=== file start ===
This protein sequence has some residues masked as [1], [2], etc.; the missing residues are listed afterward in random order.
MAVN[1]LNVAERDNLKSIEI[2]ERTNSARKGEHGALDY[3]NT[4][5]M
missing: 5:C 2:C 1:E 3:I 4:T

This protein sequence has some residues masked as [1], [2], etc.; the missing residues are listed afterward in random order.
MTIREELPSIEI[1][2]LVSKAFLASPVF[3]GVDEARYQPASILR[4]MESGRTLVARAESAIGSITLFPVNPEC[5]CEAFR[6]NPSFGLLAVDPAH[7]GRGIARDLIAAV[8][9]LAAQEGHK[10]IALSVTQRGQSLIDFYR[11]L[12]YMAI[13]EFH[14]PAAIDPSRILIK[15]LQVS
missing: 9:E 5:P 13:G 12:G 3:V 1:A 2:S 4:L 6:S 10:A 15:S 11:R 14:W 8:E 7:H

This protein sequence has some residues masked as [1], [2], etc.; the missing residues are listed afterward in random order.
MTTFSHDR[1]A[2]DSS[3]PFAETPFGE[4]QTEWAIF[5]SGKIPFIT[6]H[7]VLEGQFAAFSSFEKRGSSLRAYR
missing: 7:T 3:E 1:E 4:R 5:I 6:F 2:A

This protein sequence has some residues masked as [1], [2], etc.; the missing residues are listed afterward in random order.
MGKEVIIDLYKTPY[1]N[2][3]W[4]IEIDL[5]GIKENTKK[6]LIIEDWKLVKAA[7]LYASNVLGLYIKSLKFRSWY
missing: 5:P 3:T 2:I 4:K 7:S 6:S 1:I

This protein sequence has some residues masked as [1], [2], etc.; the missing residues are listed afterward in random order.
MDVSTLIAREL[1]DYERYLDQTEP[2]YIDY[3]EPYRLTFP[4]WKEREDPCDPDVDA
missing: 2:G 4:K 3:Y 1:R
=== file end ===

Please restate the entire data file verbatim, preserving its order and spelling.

This protein sequence has some residues masked as [1], [2], etc.; the missing residues are listed afterward in random order.
MAVN[1]LNVAERDNLKSIEI[2]ERTNSARKGEHGALDY[3]NT[4][5]M
missing: 5:C 2:C 1:E 3:I 4:T

This protein sequence has some residues masked as [1], [2], etc.; the missing residues are listed afterward in random order.
MTIREELPSIEI[1][2]LVSKAFLASPVF[3]GVDEARYQPASILR[4]MESGRTLVARAESAIGSITLFPVNPEC[5]CEAFR[6]NPSFGLLAVDPAH[7]GRGIARDLIAAV[8][9]LAAQEGHK[10]IALSVTQRGQSLIDFYR[11]L[12]YMAI[13]EFH[14]PAAIDPSRILIK[15]LQVS
missing: 9:E 5:P 13:G 12:G 3:V 1:A 2:S 4:L 6:S 10:A 15:S 11:R 14:W 8:E 7:H

This protein sequence has some residues masked as [1], [2], etc.; the missing residues are listed afterward in random order.
MTTFSHDR[1]A[2]DSS[3]PFAETPFGE[4]QTEWAIF[5]SGKIPFIT[6]H[7]VLEGQFAAFSSFEKRGSSLRAYR
missing: 7:T 3:E 1:E 4:R 5:I 6:F 2:A

This protein sequence has some residues masked as [1], [2], etc.; the missing residues are listed afterward in random order.
MGKEVIIDLYKTPY[1]N[2][3]W[4]IEIDL[5]GIKENTKK[6]LIIEDWKLVKAA[7]LYASNVLGLYIKSLKFRSWY
missing: 5:P 3:T 2:I 4:K 7:S 6:S 1:I

This protein sequence has some residues masked as [1], [2], etc.; the missing residues are listed afterward in random order.
MDVSTLIAREL[1]DYERYLDQTEP[2]YIDY[3]EPYRLTFP[4]WKEREDPCDPDVDA
missing: 2:G 4:K 3:Y 1:R